Building adaptive excellence
Peter Goss, School Education Program Director at Grattan Institute, looks at lessons learned in the classroom to develop a more adaptive system.
A new Gonski review is examining how to achieve educational excellence for Australia’s 3.8 million school students. The success of the review will ultimately depend on whether its recommendations lead to better practice in the classroom. And the best way to improve classroom practice at scale is to develop a more adaptive education system.
To explain what I mean, let me tell you a story about three primary teachers I met in early 2015, whom I will call Kate, Naomi and Natalie.
Kate, Naomi and Natalie work in a disadvantaged regional New South Wales school I’ll call Bright Vale. Four years earlier, unable to tell which of their methods was really working, they were tearing their hair out. But by 2015 they could identify what was working best to help students learn, by regularly tracking each student’s capabilities in literacy and numeracy.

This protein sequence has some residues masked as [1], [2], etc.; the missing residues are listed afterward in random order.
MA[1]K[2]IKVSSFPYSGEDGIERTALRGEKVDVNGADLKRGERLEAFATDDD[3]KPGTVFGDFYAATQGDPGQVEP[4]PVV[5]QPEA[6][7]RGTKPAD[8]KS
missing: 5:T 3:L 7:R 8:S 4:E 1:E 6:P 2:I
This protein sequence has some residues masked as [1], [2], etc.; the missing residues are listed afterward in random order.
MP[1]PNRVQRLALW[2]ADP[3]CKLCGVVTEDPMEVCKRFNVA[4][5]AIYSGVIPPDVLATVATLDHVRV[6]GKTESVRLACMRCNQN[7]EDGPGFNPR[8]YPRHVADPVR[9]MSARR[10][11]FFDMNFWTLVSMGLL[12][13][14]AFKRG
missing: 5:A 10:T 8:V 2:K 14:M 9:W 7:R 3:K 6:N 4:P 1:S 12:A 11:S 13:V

Now, Kate said, her job was better. Natalie talked about working harder, but being more efficient. Naomi even used the ‘a-word’, saying she felt more accountable than ever now that she knew exactly how much or how little her students were learning. In fact, they all felt accountable to the students and their parents, and to each other – not to some faceless bureaucrat. I was thrilled to hear it: this is the sort of collective accountability to which all professionals should aspire.
One surprise was that Kate’s students consistently made about two months more progress each year. What was she doing differently? Kate settled her kids down more quickly. So Naomi and Natalie focused on better routines at the start of each lesson. That is, they changed their ways based on evidence. And it worked.